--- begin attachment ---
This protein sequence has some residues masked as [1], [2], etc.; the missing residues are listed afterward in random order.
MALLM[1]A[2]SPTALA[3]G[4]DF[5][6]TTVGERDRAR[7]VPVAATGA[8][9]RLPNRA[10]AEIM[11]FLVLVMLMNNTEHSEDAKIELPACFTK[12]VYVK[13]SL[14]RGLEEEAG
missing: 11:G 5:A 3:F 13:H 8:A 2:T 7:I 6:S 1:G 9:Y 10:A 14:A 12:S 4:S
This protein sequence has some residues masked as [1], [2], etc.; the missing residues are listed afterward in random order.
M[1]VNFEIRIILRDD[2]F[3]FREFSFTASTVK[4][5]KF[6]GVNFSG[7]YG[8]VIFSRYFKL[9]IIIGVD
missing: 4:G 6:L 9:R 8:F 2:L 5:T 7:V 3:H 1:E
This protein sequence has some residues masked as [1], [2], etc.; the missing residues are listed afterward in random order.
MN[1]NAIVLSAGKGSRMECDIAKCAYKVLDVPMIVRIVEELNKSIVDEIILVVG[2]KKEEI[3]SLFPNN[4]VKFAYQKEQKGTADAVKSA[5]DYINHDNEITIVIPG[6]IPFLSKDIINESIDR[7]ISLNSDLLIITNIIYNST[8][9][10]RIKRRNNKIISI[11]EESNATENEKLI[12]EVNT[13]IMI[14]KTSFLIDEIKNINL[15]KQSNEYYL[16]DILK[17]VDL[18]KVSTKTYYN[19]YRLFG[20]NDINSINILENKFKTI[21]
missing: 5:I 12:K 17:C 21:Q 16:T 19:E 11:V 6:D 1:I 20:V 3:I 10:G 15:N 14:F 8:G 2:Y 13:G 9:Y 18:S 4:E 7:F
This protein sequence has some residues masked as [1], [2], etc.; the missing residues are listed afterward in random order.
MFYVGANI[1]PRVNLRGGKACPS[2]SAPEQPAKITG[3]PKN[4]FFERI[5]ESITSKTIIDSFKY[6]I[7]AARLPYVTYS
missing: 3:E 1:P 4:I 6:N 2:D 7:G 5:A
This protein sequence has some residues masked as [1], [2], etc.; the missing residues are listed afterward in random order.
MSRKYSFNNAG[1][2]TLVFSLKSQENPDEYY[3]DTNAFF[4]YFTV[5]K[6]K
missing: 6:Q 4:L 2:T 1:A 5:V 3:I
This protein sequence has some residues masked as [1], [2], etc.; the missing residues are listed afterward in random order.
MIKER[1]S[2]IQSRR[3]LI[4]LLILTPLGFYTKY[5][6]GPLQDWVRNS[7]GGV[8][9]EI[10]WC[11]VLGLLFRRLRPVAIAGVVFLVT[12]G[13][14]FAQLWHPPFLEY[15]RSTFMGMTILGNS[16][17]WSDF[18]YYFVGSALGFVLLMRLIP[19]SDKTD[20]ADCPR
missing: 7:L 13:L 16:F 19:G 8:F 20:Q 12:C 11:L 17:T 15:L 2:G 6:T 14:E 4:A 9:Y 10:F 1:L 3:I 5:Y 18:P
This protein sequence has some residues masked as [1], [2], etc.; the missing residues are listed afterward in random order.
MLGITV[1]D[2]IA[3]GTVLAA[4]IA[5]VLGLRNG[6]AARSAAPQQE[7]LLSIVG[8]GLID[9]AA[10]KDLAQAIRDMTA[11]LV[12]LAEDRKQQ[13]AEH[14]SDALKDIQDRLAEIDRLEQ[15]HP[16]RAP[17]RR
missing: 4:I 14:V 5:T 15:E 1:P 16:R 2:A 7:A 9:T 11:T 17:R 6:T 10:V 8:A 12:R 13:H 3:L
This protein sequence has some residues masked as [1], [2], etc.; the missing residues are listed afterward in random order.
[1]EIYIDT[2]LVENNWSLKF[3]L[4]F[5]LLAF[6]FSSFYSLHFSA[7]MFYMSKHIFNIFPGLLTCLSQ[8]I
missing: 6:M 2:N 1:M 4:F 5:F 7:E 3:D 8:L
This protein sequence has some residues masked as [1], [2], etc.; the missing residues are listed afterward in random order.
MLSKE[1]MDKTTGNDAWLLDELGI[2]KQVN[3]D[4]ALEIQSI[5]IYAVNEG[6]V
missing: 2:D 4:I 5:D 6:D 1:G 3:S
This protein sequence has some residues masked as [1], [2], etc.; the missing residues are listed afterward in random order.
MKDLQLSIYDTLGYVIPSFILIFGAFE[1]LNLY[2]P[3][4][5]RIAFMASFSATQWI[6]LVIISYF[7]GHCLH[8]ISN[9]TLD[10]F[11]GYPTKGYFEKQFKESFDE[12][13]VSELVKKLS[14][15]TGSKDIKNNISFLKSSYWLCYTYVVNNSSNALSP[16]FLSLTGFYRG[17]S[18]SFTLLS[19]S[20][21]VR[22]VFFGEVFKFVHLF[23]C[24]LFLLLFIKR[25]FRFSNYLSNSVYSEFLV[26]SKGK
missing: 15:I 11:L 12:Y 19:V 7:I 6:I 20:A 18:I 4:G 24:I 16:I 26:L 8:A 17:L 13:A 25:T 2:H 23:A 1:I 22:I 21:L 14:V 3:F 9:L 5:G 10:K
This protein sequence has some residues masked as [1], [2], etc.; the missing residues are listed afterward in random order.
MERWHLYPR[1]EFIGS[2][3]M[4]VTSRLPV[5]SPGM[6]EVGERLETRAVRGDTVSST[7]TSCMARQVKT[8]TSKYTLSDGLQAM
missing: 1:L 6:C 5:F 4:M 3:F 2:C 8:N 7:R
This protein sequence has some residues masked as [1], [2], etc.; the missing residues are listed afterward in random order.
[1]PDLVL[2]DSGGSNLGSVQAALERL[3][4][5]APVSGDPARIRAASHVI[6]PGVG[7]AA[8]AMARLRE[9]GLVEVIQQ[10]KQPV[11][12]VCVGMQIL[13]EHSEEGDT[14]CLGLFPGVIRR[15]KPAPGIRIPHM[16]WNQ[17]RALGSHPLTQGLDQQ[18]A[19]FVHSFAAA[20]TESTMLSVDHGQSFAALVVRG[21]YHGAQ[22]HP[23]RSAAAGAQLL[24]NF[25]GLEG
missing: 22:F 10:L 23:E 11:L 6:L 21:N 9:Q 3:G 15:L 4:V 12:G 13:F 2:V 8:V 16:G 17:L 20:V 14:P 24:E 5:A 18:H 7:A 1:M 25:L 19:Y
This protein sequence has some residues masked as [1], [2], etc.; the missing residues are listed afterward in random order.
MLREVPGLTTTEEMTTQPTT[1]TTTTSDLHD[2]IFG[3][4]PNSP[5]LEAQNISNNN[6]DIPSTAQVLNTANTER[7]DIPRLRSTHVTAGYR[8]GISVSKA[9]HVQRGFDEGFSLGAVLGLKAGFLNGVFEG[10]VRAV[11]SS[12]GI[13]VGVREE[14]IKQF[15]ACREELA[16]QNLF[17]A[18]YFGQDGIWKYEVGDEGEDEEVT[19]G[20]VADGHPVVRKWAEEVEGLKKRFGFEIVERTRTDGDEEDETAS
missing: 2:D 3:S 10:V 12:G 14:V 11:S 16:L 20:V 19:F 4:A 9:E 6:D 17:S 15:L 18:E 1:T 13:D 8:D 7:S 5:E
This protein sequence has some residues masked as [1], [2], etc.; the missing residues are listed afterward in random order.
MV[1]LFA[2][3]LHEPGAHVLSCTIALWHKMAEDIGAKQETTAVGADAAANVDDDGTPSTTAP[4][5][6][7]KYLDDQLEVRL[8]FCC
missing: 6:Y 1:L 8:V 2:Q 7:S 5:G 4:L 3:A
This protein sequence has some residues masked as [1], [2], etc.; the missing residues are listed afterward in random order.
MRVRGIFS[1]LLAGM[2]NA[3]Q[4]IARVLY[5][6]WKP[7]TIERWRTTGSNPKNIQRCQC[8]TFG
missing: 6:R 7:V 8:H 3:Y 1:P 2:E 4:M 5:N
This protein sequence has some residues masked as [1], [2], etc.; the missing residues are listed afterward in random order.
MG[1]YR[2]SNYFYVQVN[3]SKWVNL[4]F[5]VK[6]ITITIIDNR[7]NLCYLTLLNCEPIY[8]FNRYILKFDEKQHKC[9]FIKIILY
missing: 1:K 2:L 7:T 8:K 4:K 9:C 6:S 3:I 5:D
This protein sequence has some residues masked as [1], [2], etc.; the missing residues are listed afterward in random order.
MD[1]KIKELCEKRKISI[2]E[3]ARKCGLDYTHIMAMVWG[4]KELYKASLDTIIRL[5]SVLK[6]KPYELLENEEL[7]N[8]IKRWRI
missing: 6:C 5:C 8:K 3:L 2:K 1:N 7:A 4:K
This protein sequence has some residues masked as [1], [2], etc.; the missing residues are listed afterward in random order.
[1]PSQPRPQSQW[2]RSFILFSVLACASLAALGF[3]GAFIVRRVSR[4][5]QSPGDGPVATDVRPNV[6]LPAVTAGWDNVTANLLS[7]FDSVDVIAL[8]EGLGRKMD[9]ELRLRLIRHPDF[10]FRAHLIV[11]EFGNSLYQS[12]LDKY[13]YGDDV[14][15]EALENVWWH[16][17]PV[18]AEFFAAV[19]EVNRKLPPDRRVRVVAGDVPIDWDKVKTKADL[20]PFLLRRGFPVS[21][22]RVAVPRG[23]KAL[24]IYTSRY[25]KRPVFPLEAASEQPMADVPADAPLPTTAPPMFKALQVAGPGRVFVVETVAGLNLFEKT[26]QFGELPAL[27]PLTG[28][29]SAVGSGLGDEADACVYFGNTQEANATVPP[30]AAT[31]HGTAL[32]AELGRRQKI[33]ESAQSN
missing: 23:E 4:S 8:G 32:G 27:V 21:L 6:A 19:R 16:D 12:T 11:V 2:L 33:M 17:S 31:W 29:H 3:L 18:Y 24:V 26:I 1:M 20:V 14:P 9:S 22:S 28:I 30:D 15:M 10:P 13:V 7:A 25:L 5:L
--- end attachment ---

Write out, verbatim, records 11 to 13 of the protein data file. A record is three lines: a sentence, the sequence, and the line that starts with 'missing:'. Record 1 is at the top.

This protein sequence has some residues masked as [1], [2], etc.; the missing residues are listed afterward in random order.
MERWHLYPR[1]EFIGS[2][3]M[4]VTSRLPV[5]SPGM[6]EVGERLETRAVRGDTVSST[7]TSCMARQVKT[8]TSKYTLSDGLQAM
missing: 1:L 6:C 5:F 4:M 3:F 2:C 8:N 7:R
This protein sequence has some residues masked as [1], [2], etc.; the missing residues are listed afterward in random order.
[1]PDLVL[2]DSGGSNLGSVQAALERL[3][4][5]APVSGDPARIRAASHVI[6]PGVG[7]AA[8]AMARLRE[9]GLVEVIQQ[10]KQPV[11][12]VCVGMQIL[13]EHSEEGDT[14]CLGLFPGVIRR[15]KPAPGIRIPHM[16]WNQ[17]RALGSHPLTQGLDQQ[18]A[19]FVHSFAAA[20]TESTMLSVDHGQSFAALVVRG[21]YHGAQ[22]HP[23]RSAAAGAQLL[24]NF[25]GLEG
missing: 22:F 10:L 23:E 11:L 6:L 21:N 9:Q 3:G 15:L 4:V 12:G 13:F 2:V 8:V 16:G 17:L 20:V 14:P 24:E 5:A 18:H 7:A 1:M 25:L 19:Y
This protein sequence has some residues masked as [1], [2], etc.; the missing residues are listed afterward in random order.
MLREVPGLTTTEEMTTQPTT[1]TTTTSDLHD[2]IFG[3][4]PNSP[5]LEAQNISNNN[6]DIPSTAQVLNTANTER[7]DIPRLRSTHVTAGYR[8]GISVSKA[9]HVQRGFDEGFSLGAVLGLKAGFLNGVFEG[10]VRAV[11]SS[12]GI[13]VGVREE[14]IKQF[15]ACREELA[16]QNLF[17]A[18]YFGQDGIWKYEVGDEGEDEEVT[19]G[20]VADGHPVVRKWAEEVEGLKKRFGFEIVERTRTDGDEEDETAS
missing: 2:D 3:S 10:V 12:G 14:V 11:S 16:L 20:V 19:F 4:A 9:E 6:D 17:S 15:L 18:E 1:T 13:D 8:D 7:S 5:E